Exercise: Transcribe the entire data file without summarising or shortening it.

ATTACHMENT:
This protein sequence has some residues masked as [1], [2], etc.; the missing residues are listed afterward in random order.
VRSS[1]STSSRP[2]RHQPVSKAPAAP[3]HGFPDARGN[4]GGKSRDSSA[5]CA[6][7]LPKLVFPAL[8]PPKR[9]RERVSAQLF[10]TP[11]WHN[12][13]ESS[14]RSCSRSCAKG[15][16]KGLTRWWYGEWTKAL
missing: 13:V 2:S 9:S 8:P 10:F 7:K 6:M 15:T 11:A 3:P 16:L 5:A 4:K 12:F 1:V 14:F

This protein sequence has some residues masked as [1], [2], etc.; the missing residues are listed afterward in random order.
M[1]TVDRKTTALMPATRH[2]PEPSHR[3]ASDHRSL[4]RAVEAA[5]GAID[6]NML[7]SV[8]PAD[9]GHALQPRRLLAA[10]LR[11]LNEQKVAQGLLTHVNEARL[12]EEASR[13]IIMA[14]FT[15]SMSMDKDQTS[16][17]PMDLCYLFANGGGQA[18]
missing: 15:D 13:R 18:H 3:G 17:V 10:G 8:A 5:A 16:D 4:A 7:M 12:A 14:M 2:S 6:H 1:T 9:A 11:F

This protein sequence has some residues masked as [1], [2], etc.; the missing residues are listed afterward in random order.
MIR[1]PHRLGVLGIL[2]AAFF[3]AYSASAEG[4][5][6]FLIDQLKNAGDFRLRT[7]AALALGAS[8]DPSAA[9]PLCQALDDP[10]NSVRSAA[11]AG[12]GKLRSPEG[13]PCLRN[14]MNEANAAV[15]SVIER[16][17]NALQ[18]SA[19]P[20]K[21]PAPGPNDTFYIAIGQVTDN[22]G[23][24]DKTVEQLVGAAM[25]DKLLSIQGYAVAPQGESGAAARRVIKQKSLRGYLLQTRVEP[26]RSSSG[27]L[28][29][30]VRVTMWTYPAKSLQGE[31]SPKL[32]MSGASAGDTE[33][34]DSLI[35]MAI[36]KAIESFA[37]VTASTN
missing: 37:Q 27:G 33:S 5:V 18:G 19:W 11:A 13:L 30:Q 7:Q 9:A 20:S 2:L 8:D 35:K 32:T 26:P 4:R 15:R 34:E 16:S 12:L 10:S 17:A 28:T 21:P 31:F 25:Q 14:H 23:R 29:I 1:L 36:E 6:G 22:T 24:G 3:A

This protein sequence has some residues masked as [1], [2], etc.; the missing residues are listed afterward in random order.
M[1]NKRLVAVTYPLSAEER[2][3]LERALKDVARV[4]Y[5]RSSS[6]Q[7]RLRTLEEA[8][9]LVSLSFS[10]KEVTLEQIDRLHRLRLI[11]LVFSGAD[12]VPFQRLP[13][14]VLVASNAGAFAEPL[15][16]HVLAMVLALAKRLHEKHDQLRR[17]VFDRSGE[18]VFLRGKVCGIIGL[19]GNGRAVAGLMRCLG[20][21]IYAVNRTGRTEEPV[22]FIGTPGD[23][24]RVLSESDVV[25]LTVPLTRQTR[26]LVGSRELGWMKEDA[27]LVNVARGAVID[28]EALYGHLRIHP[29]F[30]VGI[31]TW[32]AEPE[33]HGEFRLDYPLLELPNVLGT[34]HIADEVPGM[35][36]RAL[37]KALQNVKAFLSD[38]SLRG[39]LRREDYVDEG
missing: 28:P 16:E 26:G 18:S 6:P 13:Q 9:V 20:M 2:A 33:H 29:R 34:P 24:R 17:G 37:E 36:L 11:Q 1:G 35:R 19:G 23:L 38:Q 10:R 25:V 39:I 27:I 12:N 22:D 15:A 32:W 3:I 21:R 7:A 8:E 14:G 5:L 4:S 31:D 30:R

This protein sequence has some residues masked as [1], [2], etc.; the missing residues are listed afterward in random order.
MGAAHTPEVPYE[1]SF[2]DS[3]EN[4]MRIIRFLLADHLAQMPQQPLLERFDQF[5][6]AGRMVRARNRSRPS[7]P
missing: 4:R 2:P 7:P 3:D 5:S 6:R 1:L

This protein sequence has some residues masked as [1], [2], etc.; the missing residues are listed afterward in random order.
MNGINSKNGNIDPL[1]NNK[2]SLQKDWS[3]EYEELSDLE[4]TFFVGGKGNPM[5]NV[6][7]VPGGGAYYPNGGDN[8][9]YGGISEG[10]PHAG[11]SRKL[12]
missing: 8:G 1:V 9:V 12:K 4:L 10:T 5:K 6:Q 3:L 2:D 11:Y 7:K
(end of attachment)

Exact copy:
This protein sequence has some residues masked as [1], [2], etc.; the missing residues are listed afterward in random order.
VRSS[1]STSSRP[2]RHQPVSKAPAAP[3]HGFPDARGN[4]GGKSRDSSA[5]CA[6][7]LPKLVFPAL[8]PPKR[9]RERVSAQLF[10]TP[11]WHN[12][13]ESS[14]RSCSRSCAKG[15][16]KGLTRWWYGEWTKAL
missing: 13:V 2:S 9:S 8:P 10:F 7:K 6:M 15:T 11:A 3:P 16:L 5:A 4:K 12:F 1:V 14:F

This protein sequence has some residues masked as [1], [2], etc.; the missing residues are listed afterward in random order.
M[1]TVDRKTTALMPATRH[2]PEPSHR[3]ASDHRSL[4]RAVEAA[5]GAID[6]NML[7]SV[8]PAD[9]GHALQPRRLLAA[10]LR[11]LNEQKVAQGLLTHVNEARL[12]EEASR[13]IIMA[14]FT[15]SMSMDKDQTS[16][17]PMDLCYLFANGGGQA[18]
missing: 15:D 13:R 18:H 3:G 17:V 10:G 8:A 5:A 16:D 4:A 7:M 12:A 14:M 2:S 6:H 1:T 9:A 11:F

This protein sequence has some residues masked as [1], [2], etc.; the missing residues are listed afterward in random order.
MIR[1]PHRLGVLGIL[2]AAFF[3]AYSASAEG[4][5][6]FLIDQLKNAGDFRLRT[7]AALALGAS[8]DPSAA[9]PLCQALDDP[10]NSVRSAA[11]AG[12]GKLRSPEG[13]PCLRN[14]MNEANAAV[15]SVIER[16][17]NALQ[18]SA[19]P[20]K[21]PAPGPNDTFYIAIGQVTDN[22]G[23][24]DKTVEQLVGAAM[25]DKLLSIQGYAVAPQGESGAAARRVIKQKSLRGYLLQTRVEP[26]RSSSG[27]L[28][29][30]VRVTMWTYPAKSLQGE[31]SPKL[32]MSGASAGDTE[33][34]DSLI[35]MAI[36]KAIESFA[37]VTASTN
missing: 37:Q 27:G 33:S 5:V 18:G 19:W 11:A 13:L 30:Q 7:Q 9:A 20:S 2:L 8:D 35:K 32:T 26:P 4:R 15:R 34:E 16:S 12:L 10:S 17:A 28:T 21:P 31:F 25:Q 14:H 23:R 29:I 1:L 36:E 6:G 22:T 24:G 3:A

This protein sequence has some residues masked as [1], [2], etc.; the missing residues are listed afterward in random order.
M[1]NKRLVAVTYPLSAEER[2][3]LERALKDVARV[4]Y[5]RSSS[6]Q[7]RLRTLEEA[8][9]LVSLSFS[10]KEVTLEQIDRLHRLRLI[11]LVFSGAD[12]VPFQRLP[13][14]VLVASNAGAFAEPL[15][16]HVLAMVLALAKRLHEKHDQLRR[17]VFDRSGE[18]VFLRGKVCGIIGL[19]GNGRAVAGLMRCLG[20][21]IYAVNRTGRTEEPV[22]FIGTPGD[23][24]RVLSESDVV[25]LTVPLTRQTR[26]LVGSRELGWMKEDA[27]LVNVARGAVID[28]EALYGHLRIHP[29]F[30]VGI[31]TW[32]AEPE[33]HGEFRLDYPLLELPNVLGT[34]HIADEVPGM[35][36]RAL[37]KALQNVKAFLSD[38]SLRG[39]LRREDYVDEG
missing: 28:P 16:E 26:G 18:S 6:P 13:Q 9:V 20:M 2:A 33:H 29:R 34:P 24:R 17:G 37:E 36:L 11:Q 1:G 35:R 19:G 23:L 38:Q 10:R 25:V 39:I 27:I 12:N 22:D 15:A 32:W 3:I 21:R 7:A 8:E 14:G 5:L 4:S 31:D 30:R

This protein sequence has some residues masked as [1], [2], etc.; the missing residues are listed afterward in random order.
MGAAHTPEVPYE[1]SF[2]DS[3]EN[4]MRIIRFLLADHLAQMPQQPLLERFDQF[5][6]AGRMVRARNRSRPS[7]P
missing: 4:R 2:P 7:P 3:D 5:S 6:R 1:L

This protein sequence has some residues masked as [1], [2], etc.; the missing residues are listed afterward in random order.
MNGINSKNGNIDPL[1]NNK[2]SLQKDWS[3]EYEELSDLE[4]TFFVGGKGNPM[5]NV[6][7]VPGGGAYYPNGGDN[8][9]YGGISEG[10]PHAG[11]SRKL[12]
missing: 8:G 1:V 9:V 12:K 4:L 10:T 5:K 6:Q 3:L 2:D 11:Y 7:K